Drag queen flourishes with stardom

Jonathan Ng is a student at San Francisco State University and employee of Old Navy. He juggles school, work, and a social life like any millennial these days. But Ng is also a diva extraordinaire named Shanghiiieee who wears an array of colorful wigs and skin tight costumes that show off her curves and dances and sings on stage in front of her adoring fans.

Ng performs at nightclubs around the San Francisco area as his alter ego Shanghiiieee who has a very contrasting personality.

“She’s nice, playful and caring, but she is also bitchy, rude, and very in your face. Very contradictory right?” Ng said. “On stage, she is very much the latter, but off stage she’s just like anyone else. Be nice, and she’ll be nice. Very simple.”

The idea of Shanghiiieee was born in Ng’s dorm at his university.

“It was basically fate,” Ng said.  “My neighbor knew how to do makeup. Another did costumes and wigs in high school. One knew how to dance and do choreography and that’s how she was born.”

Drag queens are described as performers who exaggerate certain characteristics such as makeup and costume for a satirical effect to perform in front of an audience. But for Ng and Shanghiiieee, it is so much more than that.

“As a drag queen, many believe that I only perform and entertain. There’s so much more than that kitschy, campy stereotype that people don’t see,” Ng said. “As a drag queen, I am an advocate and a voice for the LGBT community. For example, when Facebook began their crusade against ‘fake names,’ drag queens from across San Francisco took to Facebook headquarters to protest. We are at the forefront of your revolution, and it’s because we as individuals are never soft spoken.”

Facebook has recently been under fire for suspending many drag queen accounts on their site for violating their “real-name” policy. Along with the protest, Shanghiiieee participated in many other charity events.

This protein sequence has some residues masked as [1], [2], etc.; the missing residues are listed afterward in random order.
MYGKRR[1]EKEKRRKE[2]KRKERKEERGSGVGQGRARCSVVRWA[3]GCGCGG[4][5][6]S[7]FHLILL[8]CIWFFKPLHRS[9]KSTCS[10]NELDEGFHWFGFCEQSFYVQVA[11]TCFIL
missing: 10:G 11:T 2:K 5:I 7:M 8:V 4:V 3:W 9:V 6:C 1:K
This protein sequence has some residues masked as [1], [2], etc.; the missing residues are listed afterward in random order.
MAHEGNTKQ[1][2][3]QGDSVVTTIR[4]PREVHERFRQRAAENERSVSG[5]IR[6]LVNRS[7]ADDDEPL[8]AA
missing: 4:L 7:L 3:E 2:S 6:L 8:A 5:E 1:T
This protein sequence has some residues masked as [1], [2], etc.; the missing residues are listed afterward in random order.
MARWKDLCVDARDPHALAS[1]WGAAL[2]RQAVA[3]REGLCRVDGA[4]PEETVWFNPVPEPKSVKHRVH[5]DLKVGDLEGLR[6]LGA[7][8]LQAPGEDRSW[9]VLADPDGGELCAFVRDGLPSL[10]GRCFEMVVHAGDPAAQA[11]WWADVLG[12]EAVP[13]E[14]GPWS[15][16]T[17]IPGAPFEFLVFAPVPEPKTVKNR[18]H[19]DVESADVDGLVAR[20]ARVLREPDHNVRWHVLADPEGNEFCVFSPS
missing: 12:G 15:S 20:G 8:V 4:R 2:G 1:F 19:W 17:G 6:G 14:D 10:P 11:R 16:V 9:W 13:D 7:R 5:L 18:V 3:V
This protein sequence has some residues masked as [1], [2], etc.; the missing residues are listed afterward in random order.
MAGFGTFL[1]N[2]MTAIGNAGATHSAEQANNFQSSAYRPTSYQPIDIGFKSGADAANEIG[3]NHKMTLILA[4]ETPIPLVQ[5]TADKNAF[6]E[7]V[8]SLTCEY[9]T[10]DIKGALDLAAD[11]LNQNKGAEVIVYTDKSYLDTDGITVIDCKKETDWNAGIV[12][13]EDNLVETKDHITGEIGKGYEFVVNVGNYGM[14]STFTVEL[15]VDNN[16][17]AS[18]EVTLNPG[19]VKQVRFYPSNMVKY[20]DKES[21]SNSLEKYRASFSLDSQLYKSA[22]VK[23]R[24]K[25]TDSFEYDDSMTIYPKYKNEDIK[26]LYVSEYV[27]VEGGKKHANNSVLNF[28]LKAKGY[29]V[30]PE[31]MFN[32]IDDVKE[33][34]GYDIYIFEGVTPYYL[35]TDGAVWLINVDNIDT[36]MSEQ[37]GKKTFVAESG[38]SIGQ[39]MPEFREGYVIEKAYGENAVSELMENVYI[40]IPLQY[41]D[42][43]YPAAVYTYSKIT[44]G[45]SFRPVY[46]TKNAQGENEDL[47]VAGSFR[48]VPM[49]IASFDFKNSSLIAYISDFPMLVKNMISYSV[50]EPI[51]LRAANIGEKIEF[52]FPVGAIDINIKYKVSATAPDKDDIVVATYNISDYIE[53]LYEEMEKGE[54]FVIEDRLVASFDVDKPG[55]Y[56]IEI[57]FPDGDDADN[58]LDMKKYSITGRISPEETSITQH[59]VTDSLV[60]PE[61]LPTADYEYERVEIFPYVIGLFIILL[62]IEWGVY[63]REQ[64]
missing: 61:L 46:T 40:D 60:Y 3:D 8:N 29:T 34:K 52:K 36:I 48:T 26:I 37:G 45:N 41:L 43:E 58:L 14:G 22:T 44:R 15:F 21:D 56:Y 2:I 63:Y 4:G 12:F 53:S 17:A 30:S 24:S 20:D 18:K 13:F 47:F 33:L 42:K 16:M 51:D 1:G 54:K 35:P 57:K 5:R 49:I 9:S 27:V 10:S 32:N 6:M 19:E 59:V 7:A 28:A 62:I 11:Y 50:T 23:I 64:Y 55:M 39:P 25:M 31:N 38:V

“I love to perform shows with other organizations and often donate all my tips to the charity I perform for,” Ng said. “I’ve done things not only for the LGBT community but the community as a whole. I’ve done breast cancer awareness shows and raised money for the SF Emergency Fund. They help women with low income afford breast cancer treatment.”

Shanghiiieee also sells her brand on a website called Drag Queen Merch which sells products from other Drag Queens including herself. Shanghiiieee has her own line of T-Shirts, iPhone cases, bags, and nail décor all with her face on them.

“When I went to the first Drag Queen Convention, I met BibleGirl who is a very big Internet personality,” Ng said. “We talked a bit and connected instantly which completely blew my mind. After that, she had started a little business of her own selling merchandise. [We] were the ones who started Drag Queen Merch, and it has flourished ever since, expanding to a bunch of other queens.”

Shanghiiieee has not only taught Ng how to shine in the spotlight but how to be yourself and love the skin you’re in.

“I’m no longer afraid to hide who I am and express myself fully,” Ng said. “She’s opened my eyes and shown me what I can do with some perseverance and practice. She’s also taught me that I am beautiful and she’s shown me that I don’t have to fit molds to be beautiful.  I love her very much and I am a completely changed person from who I was before.”

As for the future? Ng is going to play it by ear and enjoy the moment as is.

“I’m always practicing and tweaking it and I am truly dedicated to it, but it’s more of a hobby for me,” Ng said. “If I could make a career out of it, I would love to, but for right now I’m focused on my studies. RuPaul’s Drag Race? Maybe.”

 

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